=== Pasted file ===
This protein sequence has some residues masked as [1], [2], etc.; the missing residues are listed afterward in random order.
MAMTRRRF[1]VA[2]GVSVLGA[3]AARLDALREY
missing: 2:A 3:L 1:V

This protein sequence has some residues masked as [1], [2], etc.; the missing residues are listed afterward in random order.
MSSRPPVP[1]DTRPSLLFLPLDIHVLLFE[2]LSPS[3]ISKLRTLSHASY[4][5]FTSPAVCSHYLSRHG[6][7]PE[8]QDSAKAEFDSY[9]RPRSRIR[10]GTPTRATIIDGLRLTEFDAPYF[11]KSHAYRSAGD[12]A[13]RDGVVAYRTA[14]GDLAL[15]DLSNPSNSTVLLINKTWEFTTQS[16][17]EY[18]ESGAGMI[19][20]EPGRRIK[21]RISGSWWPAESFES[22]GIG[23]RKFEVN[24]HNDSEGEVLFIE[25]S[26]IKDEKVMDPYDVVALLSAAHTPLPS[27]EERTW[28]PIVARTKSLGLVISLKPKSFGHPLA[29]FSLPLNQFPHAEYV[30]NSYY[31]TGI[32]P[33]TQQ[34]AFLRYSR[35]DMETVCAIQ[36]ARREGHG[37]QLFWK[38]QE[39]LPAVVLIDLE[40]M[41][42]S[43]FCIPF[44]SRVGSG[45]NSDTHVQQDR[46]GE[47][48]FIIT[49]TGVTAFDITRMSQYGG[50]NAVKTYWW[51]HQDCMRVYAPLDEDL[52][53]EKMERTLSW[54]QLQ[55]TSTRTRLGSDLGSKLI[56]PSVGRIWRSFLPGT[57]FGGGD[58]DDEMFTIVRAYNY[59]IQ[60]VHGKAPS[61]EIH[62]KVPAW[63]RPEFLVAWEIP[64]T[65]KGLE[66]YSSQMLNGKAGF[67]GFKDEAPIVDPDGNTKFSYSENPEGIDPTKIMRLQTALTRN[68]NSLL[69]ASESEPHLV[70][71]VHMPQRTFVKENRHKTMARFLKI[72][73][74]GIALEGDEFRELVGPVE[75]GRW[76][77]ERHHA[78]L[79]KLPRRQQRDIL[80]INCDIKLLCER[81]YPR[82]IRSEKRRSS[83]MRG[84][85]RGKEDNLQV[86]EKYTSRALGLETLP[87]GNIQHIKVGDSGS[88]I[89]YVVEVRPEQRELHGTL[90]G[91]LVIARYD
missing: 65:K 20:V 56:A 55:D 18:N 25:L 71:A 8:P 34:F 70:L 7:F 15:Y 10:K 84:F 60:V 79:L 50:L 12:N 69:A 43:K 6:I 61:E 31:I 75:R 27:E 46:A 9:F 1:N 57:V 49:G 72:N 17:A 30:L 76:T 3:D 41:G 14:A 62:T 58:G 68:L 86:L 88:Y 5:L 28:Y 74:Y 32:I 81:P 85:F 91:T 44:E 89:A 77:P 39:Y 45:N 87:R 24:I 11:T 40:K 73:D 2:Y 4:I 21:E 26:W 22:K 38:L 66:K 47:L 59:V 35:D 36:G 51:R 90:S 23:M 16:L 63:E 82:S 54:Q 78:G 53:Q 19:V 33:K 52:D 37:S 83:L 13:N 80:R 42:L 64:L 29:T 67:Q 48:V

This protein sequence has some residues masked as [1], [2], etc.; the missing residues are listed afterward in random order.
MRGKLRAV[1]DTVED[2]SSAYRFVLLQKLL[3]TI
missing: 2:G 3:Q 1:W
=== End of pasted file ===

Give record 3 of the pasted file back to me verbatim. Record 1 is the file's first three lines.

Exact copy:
This protein sequence has some residues masked as [1], [2], etc.; the missing residues are listed afterward in random order.
MRGKLRAV[1]DTVED[2]SSAYRFVLLQKLL[3]TI
missing: 2:G 3:Q 1:W